Compulsory Education Age
7–16 years old
Estimated Number of Homeschoolers
The present Basic Education Act 628/1998 is moderate about home education. Section 26 subsection 2 states that the local authority of the pupil’s place of residence shall supervise his or her progress. This is in line with the superior statute of the Constitution. Parents have the right to organize their education and the municipality has no mandate to force supervision; procedure must be agreed in equal terms.
The New Constitution 731/1999, entered in to force on 1 March 2000, no longer explicitly mentions home education. However, the Travaux Préparatoires says that this does not show intention to change the position of home education. According to the
Constitution, Section 16, subsection 1, “Everyone has the right to basic education free of charge." Provisions on compulsory education, which includes home education, are laid down by the Basic Education Act Section 26, subsection 1, which
says that “A child of compulsory education age must . . . otherwise obtain knowledge corresponding to the basic education syllabus.”
The Basic Education Act states that it is the responsibility of the guardian to see that compulsory education is completed. Moreover, it states that if a child of compulsory education age does not participate in education provided under the Basic Education Act, the local authority of the pupil’s place of residence shall supervise his or her progress. The National Board of Education has given legally non-binding guidelines (hereafter NBE Guidelines 2010).
Homeschooling does not require permission from public authorities, however, the guardian of the child is liable for the education of the child. Parents who fail to comply with this duty may become subject to imposition of fines. Decisions on how the supervision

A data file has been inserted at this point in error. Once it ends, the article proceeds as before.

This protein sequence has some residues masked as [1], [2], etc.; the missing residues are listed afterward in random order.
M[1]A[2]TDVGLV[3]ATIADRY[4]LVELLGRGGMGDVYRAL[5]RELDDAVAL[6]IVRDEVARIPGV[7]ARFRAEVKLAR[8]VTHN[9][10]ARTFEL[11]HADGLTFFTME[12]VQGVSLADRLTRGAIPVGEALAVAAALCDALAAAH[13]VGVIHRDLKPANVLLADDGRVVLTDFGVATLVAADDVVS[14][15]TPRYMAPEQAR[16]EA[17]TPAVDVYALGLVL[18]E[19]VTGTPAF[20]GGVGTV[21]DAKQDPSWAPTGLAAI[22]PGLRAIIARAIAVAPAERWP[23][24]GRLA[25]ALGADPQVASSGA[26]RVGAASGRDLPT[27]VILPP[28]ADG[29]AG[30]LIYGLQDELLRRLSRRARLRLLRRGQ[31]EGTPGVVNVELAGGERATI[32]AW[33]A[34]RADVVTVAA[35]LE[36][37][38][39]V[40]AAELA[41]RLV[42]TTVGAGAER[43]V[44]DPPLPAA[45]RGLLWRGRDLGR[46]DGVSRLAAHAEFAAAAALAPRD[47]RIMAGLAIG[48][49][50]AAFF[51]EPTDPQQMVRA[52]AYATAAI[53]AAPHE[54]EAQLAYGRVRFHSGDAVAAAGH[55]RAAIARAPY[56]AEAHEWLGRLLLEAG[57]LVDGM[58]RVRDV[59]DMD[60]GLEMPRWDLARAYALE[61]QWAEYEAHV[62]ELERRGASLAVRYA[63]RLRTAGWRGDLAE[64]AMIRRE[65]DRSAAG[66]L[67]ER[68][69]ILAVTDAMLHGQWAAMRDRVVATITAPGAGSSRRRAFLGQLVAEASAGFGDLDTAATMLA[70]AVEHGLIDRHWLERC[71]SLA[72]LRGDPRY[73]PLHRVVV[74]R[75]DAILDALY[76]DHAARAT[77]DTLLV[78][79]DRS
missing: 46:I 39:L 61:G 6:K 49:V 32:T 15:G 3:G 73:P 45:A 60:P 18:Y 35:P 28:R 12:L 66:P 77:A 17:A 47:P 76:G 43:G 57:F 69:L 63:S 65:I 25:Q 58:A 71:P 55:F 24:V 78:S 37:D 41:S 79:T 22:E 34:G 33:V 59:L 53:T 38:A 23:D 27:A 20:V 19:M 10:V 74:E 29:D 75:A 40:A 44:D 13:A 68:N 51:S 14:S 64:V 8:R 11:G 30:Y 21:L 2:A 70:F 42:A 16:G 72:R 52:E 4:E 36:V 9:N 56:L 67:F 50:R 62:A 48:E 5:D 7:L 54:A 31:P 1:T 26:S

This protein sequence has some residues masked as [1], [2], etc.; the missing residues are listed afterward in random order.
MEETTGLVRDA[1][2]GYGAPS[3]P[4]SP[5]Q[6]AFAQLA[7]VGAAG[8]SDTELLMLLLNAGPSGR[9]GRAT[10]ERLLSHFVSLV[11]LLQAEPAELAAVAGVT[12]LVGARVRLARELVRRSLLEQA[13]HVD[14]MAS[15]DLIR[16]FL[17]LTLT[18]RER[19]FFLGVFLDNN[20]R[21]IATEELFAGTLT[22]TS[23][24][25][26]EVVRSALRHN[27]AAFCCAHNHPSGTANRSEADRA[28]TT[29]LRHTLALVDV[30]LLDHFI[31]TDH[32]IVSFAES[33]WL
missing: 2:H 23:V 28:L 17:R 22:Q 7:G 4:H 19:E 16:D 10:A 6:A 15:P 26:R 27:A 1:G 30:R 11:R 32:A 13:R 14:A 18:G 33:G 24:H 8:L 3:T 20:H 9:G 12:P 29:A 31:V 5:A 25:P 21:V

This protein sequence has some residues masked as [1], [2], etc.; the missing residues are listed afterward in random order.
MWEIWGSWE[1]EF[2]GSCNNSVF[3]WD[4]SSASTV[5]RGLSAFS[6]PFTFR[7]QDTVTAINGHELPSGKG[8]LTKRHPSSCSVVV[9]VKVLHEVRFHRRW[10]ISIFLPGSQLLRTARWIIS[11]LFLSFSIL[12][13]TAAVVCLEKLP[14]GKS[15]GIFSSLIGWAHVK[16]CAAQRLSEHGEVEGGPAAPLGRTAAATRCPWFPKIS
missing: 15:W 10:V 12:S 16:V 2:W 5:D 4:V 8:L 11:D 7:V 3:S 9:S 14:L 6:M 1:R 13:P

of homeschooling is organized are made on the municipality level. Usually, the responsible local authority assigns a teacher to assess the progress of the child. Nothing is stipulated about how often assessments should be done, but according to the
NBE, they commonly take place once or twice a year.
The progress of homeschooled children is assessed and monitored in relation to the objectives of those subjects listed in the basic education syllabus. Progress may be assessed by means of discussions, verbal and oral examinations, and skill demonstrations. Diverse types of skill demonstrations or portfolios are used when assessing progress in art and physical education.
The Constitution Section 16 is clear that basic education should be free of charge, leaving no need for lower level funding regulations (Parliamentary Ombudsman 14202010 of 13 January 2014). The NBE Guidelines 2010 spell out that, because a homeschooled child is not registered as pupil in any school, the municipality has no duty to offer school books, meals, travels, health care, or any other entitlement prescribed by the law for children attending education in schools. Nonetheless, it is also mentioned in the Guidelines that no law provision prohibits municipalities from providing free school books or other services to homeschooled children. Thus, the decision is left to the discretion of local authorities.
Finland is rechtsstaat; rule of law is confirmed in the Constitution Section 1 Subsection 3. The municipalities must adhere to the law, not necessarily the NBE Guidelines. NBE has the mandate to give obligatory ordinances, but has decided not to in relation
to home education. (The District Court of Varsinais-Suomi 14/146872 5 of November 2014)